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April 2013 New England

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Re: April 2013 New England

Post  CapeCoddess on 4/27/2013, 5:51 pm

Wow, look at that root! Whatta stinker! I have a feeling my day is coming...the pines are only about 15-20 ft away.

So why do the garlic and shallots rot out? Too much snow?

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Re: April 2013 New England

Post  camprn on 4/27/2013, 5:55 pm

@CapeCoddess wrote:Wow, look at that root! Whatta stinker! I have a feeling my day is coming...the pines are only about 15-20 ft away.

So why do the garlic and shallots rot out? Too much snow?

CC
I duuno, maybe I planted them too deep and too late. Not too much snow.

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Re: April 2013 New England

Post  NHGardener on 4/27/2013, 6:02 pm

Doh! Tree roots ate my compost pile and that's why I've been composting straight in the (new) garden boxes, which isn't ideal either.

And camprn, when did you plant your garlic, that it disappeared like that? I think I planted mine last of October/beginning of November.

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Re: April 2013 New England

Post  dvelten on 4/27/2013, 6:08 pm

camprn,

You can't win against tree roots. You can hack them out but that just stimulates their growth. That's why I abandoned the beds in my backyard and wound up in the community garden, which is 2 miles away. I realize now I could have raised the beds onto blocks, which would create an air gap to stop the roots. That's what you should do with that box, but it's an awful lot of work.

With all the snow cover into late spring, my shallots rotted and have not sprouted. That was a failed $20+ experiment. Is that why you plant shallots in Spring? Fortunately all my hardneck garlic survived and is growing well right now.

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Re: April 2013 New England

Post  camprn on 4/27/2013, 6:11 pm

Yup, you are so right DV. I started converting beds last year. If you look at the first photo you will see that all the new beds that are planted and a few others that are ready are all above the ground, (except the garlic bed). It's the only way for me to go. Rolling Eyes Very Happy

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Re: April 2013 New England

Post  camprn on 4/27/2013, 6:25 pm

@NHGardener wrote:Doh! Tree roots ate my compost pile and that's why I've been composting straight in the (new) garden boxes, which isn't ideal either.

And camprn, when did you plant your garlic, that it disappeared like that? I think I planted mine last of October/beginning of November.
I planted the hardneck on 10/22/12. I think i planted the softneck, which is fine and growing beautifully, on/or about 10/30/12.

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Re: April 2013 New England

Post  quiltbea on 4/27/2013, 6:57 pm

Campr....I had the same issue with my garlic. Wondered why I didn't see any sprouts in the bed I planted last Oct 12th. Checked below the surface yesterday and there's nothing left there but some dry skins in all six squares. Maybe it was the long, white snow cover. I was surprised.
I've been looking for more space for more brassicas so I guess the broccoli, cabbage and caulis have found a home.
I sowed spinach and turnip today and worked with my blueberries and in my flower bed. Tomorrow I plan to put pansies and marigolds (thank you pollinator) in pots and transplant some herbs in pots as well. The weather should be improving.
For tonite, I covered up my tomatoes with blankets once again. That Taxi tomato hasn't given up completely yet. It was looking like it might come back when I checked today and Jetstar has lovely blossoms.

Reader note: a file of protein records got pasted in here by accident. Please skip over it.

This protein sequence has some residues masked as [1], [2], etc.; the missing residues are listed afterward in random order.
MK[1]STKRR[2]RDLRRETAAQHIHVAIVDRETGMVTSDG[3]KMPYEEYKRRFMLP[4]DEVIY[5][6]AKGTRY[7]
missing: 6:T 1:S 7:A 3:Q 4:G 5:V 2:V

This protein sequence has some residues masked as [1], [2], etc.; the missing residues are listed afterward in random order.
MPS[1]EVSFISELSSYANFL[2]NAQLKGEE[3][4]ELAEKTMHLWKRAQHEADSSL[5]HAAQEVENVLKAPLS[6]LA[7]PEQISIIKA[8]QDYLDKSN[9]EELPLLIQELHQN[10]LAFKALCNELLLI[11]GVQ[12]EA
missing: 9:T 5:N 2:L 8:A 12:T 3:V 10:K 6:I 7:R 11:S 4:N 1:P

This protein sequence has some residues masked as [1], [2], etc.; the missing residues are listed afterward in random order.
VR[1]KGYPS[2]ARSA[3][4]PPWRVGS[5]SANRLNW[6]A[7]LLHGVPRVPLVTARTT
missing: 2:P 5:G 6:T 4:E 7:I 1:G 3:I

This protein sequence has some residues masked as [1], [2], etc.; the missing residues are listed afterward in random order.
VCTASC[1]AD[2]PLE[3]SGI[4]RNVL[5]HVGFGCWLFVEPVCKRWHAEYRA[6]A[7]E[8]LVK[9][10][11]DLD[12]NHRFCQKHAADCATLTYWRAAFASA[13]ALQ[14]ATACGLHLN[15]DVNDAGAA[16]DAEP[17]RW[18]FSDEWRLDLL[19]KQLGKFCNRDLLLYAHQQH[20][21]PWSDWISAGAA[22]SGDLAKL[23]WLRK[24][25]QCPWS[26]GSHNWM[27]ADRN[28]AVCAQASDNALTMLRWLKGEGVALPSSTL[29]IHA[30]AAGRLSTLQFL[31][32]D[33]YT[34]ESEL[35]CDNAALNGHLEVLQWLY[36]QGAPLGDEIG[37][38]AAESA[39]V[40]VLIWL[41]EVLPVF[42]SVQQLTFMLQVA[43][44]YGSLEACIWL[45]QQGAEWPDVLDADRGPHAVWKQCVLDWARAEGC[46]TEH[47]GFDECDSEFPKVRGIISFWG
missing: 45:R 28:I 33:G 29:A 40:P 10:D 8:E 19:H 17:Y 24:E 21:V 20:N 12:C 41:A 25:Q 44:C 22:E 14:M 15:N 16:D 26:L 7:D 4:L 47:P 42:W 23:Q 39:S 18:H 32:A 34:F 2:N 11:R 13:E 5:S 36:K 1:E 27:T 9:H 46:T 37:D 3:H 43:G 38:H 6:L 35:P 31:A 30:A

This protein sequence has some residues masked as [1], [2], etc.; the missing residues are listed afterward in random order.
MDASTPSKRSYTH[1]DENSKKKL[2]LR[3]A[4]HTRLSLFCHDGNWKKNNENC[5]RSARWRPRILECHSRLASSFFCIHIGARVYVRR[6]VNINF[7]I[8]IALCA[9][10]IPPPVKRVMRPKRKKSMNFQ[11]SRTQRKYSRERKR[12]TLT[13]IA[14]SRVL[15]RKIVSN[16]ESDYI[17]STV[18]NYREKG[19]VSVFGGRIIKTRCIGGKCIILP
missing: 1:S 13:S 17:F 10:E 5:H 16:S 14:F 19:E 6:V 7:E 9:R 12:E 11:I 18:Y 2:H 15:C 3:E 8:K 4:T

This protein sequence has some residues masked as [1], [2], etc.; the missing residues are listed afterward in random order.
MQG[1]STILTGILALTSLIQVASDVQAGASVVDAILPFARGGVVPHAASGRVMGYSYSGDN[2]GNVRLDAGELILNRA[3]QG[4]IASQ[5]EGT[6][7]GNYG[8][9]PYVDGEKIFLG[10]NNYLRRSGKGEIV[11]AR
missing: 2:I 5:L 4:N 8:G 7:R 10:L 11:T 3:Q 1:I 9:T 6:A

And Yes, I've been watering my beds. No rain here.

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Re: April 2013 New England

Post  llama momma on 4/27/2013, 7:20 pm

@camprn wrote:
@CapeCoddess wrote:Wow, look at that root! Whatta stinker! I have a feeling my day is coming...the pines are only about 15-20 ft away.

So why do the garlic and shallots rot out? Too much snow?

CC
I duuno, maybe I planted them too deep and too late. Not too much snow.

Oh camprn, Nooo!! I can't believe it. Sad Your garlic pictures from last season were my gold standard to reach for. Possibly you may recall I planted my hardnecks too early in Sept and they poked through the various snow periods all winter long. I covered them in leaves like you do, got worms all over for the first time in all the beds. Still, I expected my garlic to die from the early planting. I just don't get it. This shouldn't have happened to you. A hex Evil or Very Mad on your place?-- first your bees now this?? thinking I'm too new at this and couldn't handle it gracefully. Hope you are stronger than I.

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Re: April 2013 New England

Post  camprn on 4/27/2013, 7:48 pm

Naw, farming is just like that sometimes. My softneck garlic is doing fine. I'll try again in the autumn.

As for the bees, I found the queen and now all is right in their little world. Very Happy

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Re: April 2013 New England

Post  RoOsTeR on 4/27/2013, 8:36 pm

Camp, glad you found the queen, and the beds you've raised and planted look great Very Happy The tree root box's left and the garlic vanishing...sorry Embarassed I guess you get to plant more somethings now in place of the garlic sunny

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Re: April 2013 New England

Post  NHGardener on 4/27/2013, 9:49 pm

Wait - what does putting the beds "above the ground" mean? I can see putting bottoms on them, but you put bottoms on and raised them up? Would the bottoms not be enough to protect against roots?

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Re: April 2013 New England

Post  camprn on 4/27/2013, 11:12 pm

Yes, the beds are above the ground, resting on lumber like 2x4s, etc. All the boxes you can see to the right and in the foreground of the image are all above the ground. I don't trust these roots no not infiltrate a box sitting directly on the ground. Thus they are raised by just an inch or two.

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Re: April 2013 New England